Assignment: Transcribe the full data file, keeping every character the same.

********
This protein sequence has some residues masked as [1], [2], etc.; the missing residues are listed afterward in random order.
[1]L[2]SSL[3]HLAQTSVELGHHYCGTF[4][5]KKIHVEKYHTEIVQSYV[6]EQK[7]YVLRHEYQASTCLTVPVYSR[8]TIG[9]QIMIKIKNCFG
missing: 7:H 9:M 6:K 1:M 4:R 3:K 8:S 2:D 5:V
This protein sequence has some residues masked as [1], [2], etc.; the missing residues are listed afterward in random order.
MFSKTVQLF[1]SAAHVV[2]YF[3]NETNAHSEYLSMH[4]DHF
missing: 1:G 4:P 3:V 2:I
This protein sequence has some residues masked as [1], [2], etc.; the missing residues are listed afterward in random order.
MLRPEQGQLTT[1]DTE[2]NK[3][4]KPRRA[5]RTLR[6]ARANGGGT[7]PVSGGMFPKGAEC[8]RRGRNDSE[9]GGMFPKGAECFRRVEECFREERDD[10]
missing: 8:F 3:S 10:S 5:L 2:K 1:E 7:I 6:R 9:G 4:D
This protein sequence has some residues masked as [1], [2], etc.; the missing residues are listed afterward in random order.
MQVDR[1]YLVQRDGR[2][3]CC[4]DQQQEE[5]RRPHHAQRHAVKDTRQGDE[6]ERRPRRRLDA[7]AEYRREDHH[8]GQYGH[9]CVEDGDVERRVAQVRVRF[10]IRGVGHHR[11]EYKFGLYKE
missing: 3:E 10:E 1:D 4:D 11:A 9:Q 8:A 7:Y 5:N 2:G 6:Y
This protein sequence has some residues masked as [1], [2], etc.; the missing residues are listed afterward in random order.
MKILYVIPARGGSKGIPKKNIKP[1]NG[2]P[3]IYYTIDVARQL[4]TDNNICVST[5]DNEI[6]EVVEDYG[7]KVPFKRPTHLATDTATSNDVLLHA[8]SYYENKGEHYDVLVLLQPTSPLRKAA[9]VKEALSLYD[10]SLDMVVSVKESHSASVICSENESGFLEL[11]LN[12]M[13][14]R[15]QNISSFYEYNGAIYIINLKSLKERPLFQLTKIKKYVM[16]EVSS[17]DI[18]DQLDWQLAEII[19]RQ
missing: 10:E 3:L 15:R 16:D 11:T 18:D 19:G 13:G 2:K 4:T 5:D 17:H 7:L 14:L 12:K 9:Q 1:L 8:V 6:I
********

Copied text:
This protein sequence has some residues masked as [1], [2], etc.; the missing residues are listed afterward in random order.
[1]L[2]SSL[3]HLAQTSVELGHHYCGTF[4][5]KKIHVEKYHTEIVQSYV[6]EQK[7]YVLRHEYQASTCLTVPVYSR[8]TIG[9]QIMIKIKNCFG
missing: 7:H 9:M 6:K 1:M 4:R 3:K 8:S 2:D 5:V
This protein sequence has some residues masked as [1], [2], etc.; the missing residues are listed afterward in random order.
MFSKTVQLF[1]SAAHVV[2]YF[3]NETNAHSEYLSMH[4]DHF
missing: 1:G 4:P 3:V 2:I
This protein sequence has some residues masked as [1], [2], etc.; the missing residues are listed afterward in random order.
MLRPEQGQLTT[1]DTE[2]NK[3][4]KPRRA[5]RTLR[6]ARANGGGT[7]PVSGGMFPKGAEC[8]RRGRNDSE[9]GGMFPKGAECFRRVEECFREERDD[10]
missing: 8:F 3:S 10:S 5:L 2:K 1:E 7:I 6:R 9:G 4:D
This protein sequence has some residues masked as [1], [2], etc.; the missing residues are listed afterward in random order.
MQVDR[1]YLVQRDGR[2][3]CC[4]DQQQEE[5]RRPHHAQRHAVKDTRQGDE[6]ERRPRRRLDA[7]AEYRREDHH[8]GQYGH[9]CVEDGDVERRVAQVRVRF[10]IRGVGHHR[11]EYKFGLYKE
missing: 3:E 10:E 1:D 4:D 11:A 9:Q 8:A 7:Y 5:N 2:G 6:Y
This protein sequence has some residues masked as [1], [2], etc.; the missing residues are listed afterward in random order.
MKILYVIPARGGSKGIPKKNIKP[1]NG[2]P[3]IYYTIDVARQL[4]TDNNICVST[5]DNEI[6]EVVEDYG[7]KVPFKRPTHLATDTATSNDVLLHA[8]SYYENKGEHYDVLVLLQPTSPLRKAA[9]VKEALSLYD[10]SLDMVVSVKESHSASVICSENESGFLEL[11]LN[12]M[13][14]R[15]QNISSFYEYNGAIYIINLKSLKERPLFQLTKIKKYVM[16]EVSS[17]DI[18]DQLDWQLAEII[19]RQ
missing: 10:E 3:L 15:R 16:D 11:T 18:D 19:G 13:G 2:K 4:T 5:D 17:H 7:L 14:L 12:K 9:Q 1:L 8:V 6:I